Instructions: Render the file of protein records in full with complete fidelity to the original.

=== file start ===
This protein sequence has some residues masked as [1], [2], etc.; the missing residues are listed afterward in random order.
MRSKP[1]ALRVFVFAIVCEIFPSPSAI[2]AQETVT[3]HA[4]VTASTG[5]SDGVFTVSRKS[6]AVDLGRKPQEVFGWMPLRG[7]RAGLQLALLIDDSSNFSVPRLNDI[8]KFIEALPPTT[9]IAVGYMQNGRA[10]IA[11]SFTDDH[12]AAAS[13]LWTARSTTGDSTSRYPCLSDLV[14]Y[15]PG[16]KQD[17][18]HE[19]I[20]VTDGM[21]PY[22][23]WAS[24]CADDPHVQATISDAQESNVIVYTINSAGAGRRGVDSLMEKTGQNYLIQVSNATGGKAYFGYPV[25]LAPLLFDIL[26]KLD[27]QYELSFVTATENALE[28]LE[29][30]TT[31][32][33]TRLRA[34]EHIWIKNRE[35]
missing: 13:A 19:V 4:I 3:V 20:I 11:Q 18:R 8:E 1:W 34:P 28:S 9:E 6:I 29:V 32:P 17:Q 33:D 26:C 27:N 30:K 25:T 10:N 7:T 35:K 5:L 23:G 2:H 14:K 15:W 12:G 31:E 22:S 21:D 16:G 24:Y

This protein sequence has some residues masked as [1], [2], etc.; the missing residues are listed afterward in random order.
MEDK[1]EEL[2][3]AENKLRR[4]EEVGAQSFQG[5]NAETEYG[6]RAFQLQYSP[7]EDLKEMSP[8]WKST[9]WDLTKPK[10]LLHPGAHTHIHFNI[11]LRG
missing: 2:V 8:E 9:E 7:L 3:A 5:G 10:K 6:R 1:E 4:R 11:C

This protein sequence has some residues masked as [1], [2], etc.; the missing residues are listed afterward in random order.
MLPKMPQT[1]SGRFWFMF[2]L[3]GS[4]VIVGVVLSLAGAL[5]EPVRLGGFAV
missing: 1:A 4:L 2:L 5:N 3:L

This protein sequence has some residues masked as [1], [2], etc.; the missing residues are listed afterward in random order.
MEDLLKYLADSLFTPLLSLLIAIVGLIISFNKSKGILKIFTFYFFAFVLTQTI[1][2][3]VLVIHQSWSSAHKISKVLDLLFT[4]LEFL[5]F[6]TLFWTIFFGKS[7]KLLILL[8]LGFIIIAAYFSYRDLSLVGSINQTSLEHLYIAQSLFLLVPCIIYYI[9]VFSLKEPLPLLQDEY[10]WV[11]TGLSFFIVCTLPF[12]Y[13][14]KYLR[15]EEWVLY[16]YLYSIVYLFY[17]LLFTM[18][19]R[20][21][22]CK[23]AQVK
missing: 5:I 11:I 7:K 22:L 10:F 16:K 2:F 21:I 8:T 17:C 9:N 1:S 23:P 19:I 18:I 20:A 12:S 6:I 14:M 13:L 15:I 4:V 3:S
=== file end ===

This protein sequence has some residues masked as [1], [2], etc.; the missing residues are listed afterward in random order.
MRSKP[1]ALRVFVFAIVCEIFPSPSAI[2]AQETVT[3]HA[4]VTASTG[5]SDGVFTVSRKS[6]AVDLGRKPQEVFGWMPLRG[7]RAGLQLALLIDDSSNFSVPRLNDI[8]KFIEALPPTT[9]IAVGYMQNGRA[10]IA[11]SFTDDH[12]AAAS[13]LWTARSTTGDSTSRYPCLSDLV[14]Y[15]PG[16]KQD[17][18]HE[19]I[20]VTDGM[21]PY[22][23]WAS[24]CADDPHVQATISDAQESNVIVYTINSAGAGRRGVDSLMEKTGQNYLIQVSNATGGKAYFGYPV[25]LAPLLFDIL[26]KLD[27]QYELSFVTATENALE[28]LE[29][30]TT[31][32][33]TRLRA[34]EHIWIKNRE[35]
missing: 13:A 19:V 4:I 3:V 20:I 11:Q 18:R 8:E 1:W 34:P 28:S 9:E 6:I 29:V 32:P 17:Q 33:D 26:C 27:N 30:K 25:T 10:N 7:T 35:K 5:L 23:G 2:H 14:K 15:W 12:G 31:E 22:S 21:D 16:G 24:Y

This protein sequence has some residues masked as [1], [2], etc.; the missing residues are listed afterward in random order.
MEDK[1]EEL[2][3]AENKLRR[4]EEVGAQSFQG[5]NAETEYG[6]RAFQLQYSP[7]EDLKEMSP[8]WKST[9]WDLTKPK[10]LLHPGAHTHIHFNI[11]LRG
missing: 2:V 8:E 9:E 7:L 3:A 5:G 10:K 6:R 1:E 4:R 11:C

This protein sequence has some residues masked as [1], [2], etc.; the missing residues are listed afterward in random order.
MLPKMPQT[1]SGRFWFMF[2]L[3]GS[4]VIVGVVLSLAGAL[5]EPVRLGGFAV
missing: 1:A 4:L 2:L 5:N 3:L

This protein sequence has some residues masked as [1], [2], etc.; the missing residues are listed afterward in random order.
MEDLLKYLADSLFTPLLSLLIAIVGLIISFNKSKGILKIFTFYFFAFVLTQTI[1][2][3]VLVIHQSWSSAHKISKVLDLLFT[4]LEFL[5]F[6]TLFWTIFFGKS[7]KLLILL[8]LGFIIIAAYFSYRDLSLVGSINQTSLEHLYIAQSLFLLVPCIIYYI[9]VFSLKEPLPLLQDEY[10]WV[11]TGLSFFIVCTLPF[12]Y[13][14]KYLR[15]EEWVLY[16]YLYSIVYLFY[17]LLFTM[18][19]R[20][21][22]CK[23]AQVK
missing: 5:I 11:I 7:K 22:L 10:F 16:K 2:F 21:I 8:T 17:C 9:N 1:S 23:P 19:I 18:I 20:A 12:S 6:I 14:M 13:L 15:I 4:V 3:S